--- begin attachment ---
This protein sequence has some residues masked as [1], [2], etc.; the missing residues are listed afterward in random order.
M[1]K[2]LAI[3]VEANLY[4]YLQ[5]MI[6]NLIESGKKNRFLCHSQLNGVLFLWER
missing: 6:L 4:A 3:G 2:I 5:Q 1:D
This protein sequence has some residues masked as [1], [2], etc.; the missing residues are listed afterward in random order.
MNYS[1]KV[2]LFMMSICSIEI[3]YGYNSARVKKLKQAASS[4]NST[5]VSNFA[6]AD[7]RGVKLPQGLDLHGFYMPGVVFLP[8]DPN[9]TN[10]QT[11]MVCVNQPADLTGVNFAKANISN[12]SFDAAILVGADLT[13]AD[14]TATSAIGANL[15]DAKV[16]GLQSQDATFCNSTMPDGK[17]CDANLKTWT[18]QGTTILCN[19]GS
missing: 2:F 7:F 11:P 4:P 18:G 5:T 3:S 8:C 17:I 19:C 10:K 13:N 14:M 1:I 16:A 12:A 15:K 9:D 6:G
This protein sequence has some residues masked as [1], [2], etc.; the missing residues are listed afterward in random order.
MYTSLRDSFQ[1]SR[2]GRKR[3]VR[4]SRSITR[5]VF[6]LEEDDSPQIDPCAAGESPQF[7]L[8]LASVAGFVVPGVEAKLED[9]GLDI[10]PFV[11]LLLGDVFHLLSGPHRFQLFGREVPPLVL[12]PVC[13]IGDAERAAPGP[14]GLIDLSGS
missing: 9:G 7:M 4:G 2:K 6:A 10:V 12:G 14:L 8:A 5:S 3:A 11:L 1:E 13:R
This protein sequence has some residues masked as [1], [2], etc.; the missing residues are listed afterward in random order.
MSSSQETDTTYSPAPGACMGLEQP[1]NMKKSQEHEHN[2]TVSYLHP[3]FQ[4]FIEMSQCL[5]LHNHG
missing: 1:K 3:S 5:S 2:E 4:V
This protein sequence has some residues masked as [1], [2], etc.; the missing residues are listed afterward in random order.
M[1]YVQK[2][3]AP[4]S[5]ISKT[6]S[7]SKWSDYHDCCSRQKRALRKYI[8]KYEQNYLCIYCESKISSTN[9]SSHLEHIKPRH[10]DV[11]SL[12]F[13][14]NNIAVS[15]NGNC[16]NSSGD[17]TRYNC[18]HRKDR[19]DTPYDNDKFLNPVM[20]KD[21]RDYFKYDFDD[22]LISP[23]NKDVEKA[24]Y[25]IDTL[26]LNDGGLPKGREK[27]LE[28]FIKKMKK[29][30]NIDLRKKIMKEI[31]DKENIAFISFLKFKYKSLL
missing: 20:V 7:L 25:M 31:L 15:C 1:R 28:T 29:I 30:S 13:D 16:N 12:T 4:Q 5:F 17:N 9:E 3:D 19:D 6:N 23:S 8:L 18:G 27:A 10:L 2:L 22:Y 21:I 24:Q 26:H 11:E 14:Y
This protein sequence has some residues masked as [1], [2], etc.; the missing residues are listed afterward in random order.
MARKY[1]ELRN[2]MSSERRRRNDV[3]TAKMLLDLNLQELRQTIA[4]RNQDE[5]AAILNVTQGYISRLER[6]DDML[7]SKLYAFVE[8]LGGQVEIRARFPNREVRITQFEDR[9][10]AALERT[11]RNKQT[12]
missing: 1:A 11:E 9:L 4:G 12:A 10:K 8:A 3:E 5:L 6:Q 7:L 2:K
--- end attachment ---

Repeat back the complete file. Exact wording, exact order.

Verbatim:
This protein sequence has some residues masked as [1], [2], etc.; the missing residues are listed afterward in random order.
M[1]K[2]LAI[3]VEANLY[4]YLQ[5]MI[6]NLIESGKKNRFLCHSQLNGVLFLWER
missing: 6:L 4:A 3:G 2:I 5:Q 1:D
This protein sequence has some residues masked as [1], [2], etc.; the missing residues are listed afterward in random order.
MNYS[1]KV[2]LFMMSICSIEI[3]YGYNSARVKKLKQAASS[4]NST[5]VSNFA[6]AD[7]RGVKLPQGLDLHGFYMPGVVFLP[8]DPN[9]TN[10]QT[11]MVCVNQPADLTGVNFAKANISN[12]SFDAAILVGADLT[13]AD[14]TATSAIGANL[15]DAKV[16]GLQSQDATFCNSTMPDGK[17]CDANLKTWT[18]QGTTILCN[19]GS
missing: 2:F 7:F 11:P 4:P 18:G 5:T 3:S 8:C 17:I 19:C 10:K 13:N 14:M 1:I 16:A 12:A 15:K 9:D 6:G
This protein sequence has some residues masked as [1], [2], etc.; the missing residues are listed afterward in random order.
MYTSLRDSFQ[1]SR[2]GRKR[3]VR[4]SRSITR[5]VF[6]LEEDDSPQIDPCAAGESPQF[7]L[8]LASVAGFVVPGVEAKLED[9]GLDI[10]PFV[11]LLLGDVFHLLSGPHRFQLFGREVPPLVL[12]PVC[13]IGDAERAAPGP[14]GLIDLSGS
missing: 9:G 7:M 4:G 2:K 6:A 10:V 12:G 14:L 8:A 5:S 3:A 11:L 1:E 13:R
This protein sequence has some residues masked as [1], [2], etc.; the missing residues are listed afterward in random order.
MSSSQETDTTYSPAPGACMGLEQP[1]NMKKSQEHEHN[2]TVSYLHP[3]FQ[4]FIEMSQCL[5]LHNHG
missing: 1:K 3:S 5:S 2:E 4:V
This protein sequence has some residues masked as [1], [2], etc.; the missing residues are listed afterward in random order.
M[1]YVQK[2][3]AP[4]S[5]ISKT[6]S[7]SKWSDYHDCCSRQKRALRKYI[8]KYEQNYLCIYCESKISSTN[9]SSHLEHIKPRH[10]DV[11]SL[12]F[13][14]NNIAVS[15]NGNC[16]NSSGD[17]TRYNC[18]HRKDR[19]DTPYDNDKFLNPVM[20]KD[21]RDYFKYDFDD[22]LISP[23]NKDVEKA[24]Y[25]IDTL[26]LNDGGLPKGREK[27]LE[28]FIKKMKK[29][30]NIDLRKKIMKEI[31]DKENIAFISFLKFKYKSLL
missing: 20:V 7:L 25:M 31:L 15:C 1:R 28:T 29:I 30:S 13:D 16:N 12:T 4:Q 5:F 17:N 9:E 3:D 19:D 6:N 23:S 8:L 18:G 27:A 10:L 2:L 22:Y 21:I 24:Q 26:H 11:E 14:Y
This protein sequence has some residues masked as [1], [2], etc.; the missing residues are listed afterward in random order.
MARKY[1]ELRN[2]MSSERRRRNDV[3]TAKMLLDLNLQELRQTIA[4]RNQDE[5]AAILNVTQGYISRLER[6]DDML[7]SKLYAFVE[8]LGGQVEIRARFPNREVRITQFEDR[9][10]AALERT[11]RNKQT[12]
missing: 1:A 11:E 9:L 4:G 12:A 10:K 8:A 3:E 5:L 6:Q 7:L 2:K